Business 101: Don’t Blame The Customer
If you travel for a living (like myself), then you’ve probably at least caught wind of the financial troubles American Airlines has had recently. In the midst of a nasty battle with its employees, the company has filed for Chapter 11, with its management hoping to emerge from bankruptcy some time in 2013.
I, however, have my doubts this will happen. Instead, I think the airline (or at least its management) will “disappear” next year. That’s because American Airlines seems to have no respect whatsoever for its paying customers.
Besides its financial problems, one recent American flight had a row of seats come loose while en route. When the company investigated this issue, it concluded that “years” of customers spilling soft drinks and coffee on the floor of this plane’s cabin had compromised the seat row’s locking mechanisms. And, no, despite how it sounds, I’m not making this up.
Now I have two problems with this explanation. For one thing, are we – the traveling public – to believe that American’s cleaning and maintenance crews are so lackadaisical in their jobs that it’s been “years” since this plane’s cabin or seats have been serviced?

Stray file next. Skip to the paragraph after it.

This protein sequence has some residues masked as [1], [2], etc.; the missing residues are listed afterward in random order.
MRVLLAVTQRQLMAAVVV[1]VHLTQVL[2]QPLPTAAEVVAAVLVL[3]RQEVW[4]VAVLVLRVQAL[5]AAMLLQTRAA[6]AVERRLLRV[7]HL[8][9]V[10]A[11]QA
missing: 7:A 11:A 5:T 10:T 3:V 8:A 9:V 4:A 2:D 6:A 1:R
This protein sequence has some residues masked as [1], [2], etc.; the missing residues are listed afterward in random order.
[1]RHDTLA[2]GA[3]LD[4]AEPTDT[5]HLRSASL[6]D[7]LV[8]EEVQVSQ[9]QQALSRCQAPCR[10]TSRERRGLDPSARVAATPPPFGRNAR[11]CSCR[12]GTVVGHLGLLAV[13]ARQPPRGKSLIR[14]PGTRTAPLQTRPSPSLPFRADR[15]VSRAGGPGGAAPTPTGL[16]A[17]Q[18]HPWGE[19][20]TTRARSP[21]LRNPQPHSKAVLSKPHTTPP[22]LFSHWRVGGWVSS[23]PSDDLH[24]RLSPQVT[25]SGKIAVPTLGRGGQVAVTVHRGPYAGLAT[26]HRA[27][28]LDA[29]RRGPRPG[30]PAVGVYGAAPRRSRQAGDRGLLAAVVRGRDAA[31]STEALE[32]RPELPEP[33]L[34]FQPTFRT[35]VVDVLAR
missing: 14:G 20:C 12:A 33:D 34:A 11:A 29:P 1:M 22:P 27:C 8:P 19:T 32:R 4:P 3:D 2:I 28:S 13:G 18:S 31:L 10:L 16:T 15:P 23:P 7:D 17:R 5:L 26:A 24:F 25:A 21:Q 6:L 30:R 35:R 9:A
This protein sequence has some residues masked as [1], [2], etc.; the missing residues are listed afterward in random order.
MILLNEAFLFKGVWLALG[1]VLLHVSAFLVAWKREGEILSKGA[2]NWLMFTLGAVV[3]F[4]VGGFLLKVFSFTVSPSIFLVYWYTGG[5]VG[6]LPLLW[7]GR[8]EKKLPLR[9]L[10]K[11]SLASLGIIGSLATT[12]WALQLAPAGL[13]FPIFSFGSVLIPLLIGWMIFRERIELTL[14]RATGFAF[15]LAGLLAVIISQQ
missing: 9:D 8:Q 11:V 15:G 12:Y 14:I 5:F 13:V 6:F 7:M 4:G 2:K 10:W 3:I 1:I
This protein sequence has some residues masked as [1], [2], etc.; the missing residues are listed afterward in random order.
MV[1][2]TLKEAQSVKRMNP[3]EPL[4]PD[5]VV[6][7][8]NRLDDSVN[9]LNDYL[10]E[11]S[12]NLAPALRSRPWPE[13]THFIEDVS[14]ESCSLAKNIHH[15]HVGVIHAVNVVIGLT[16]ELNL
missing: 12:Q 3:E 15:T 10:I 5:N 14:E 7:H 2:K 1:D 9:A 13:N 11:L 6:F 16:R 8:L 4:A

The much greater issue, however, is this explanation puts the problem squarely in the hands of American’s paying customers. “If you were less of a slob on our planes, we wouldn’t have this problem” seems to be the message.
I’ve been covering the ag retail business for more than a dozen years now and I’ve heard a few stories about the wrong product being applied or higher-than-expected winds causing spray drift to damage a neighboring field. Sometimes the blame is pegged on the applicator; sometimes it falls on the manufacturer. But in none of these cases have I heard a retailer proclaim the fault was the grower-customer’s, “for giving me his money in the first place.”
In this sense, we all can gain an important lesson from American Airlines – if you want to stay in business, don’t blame the customer for your own incompetence.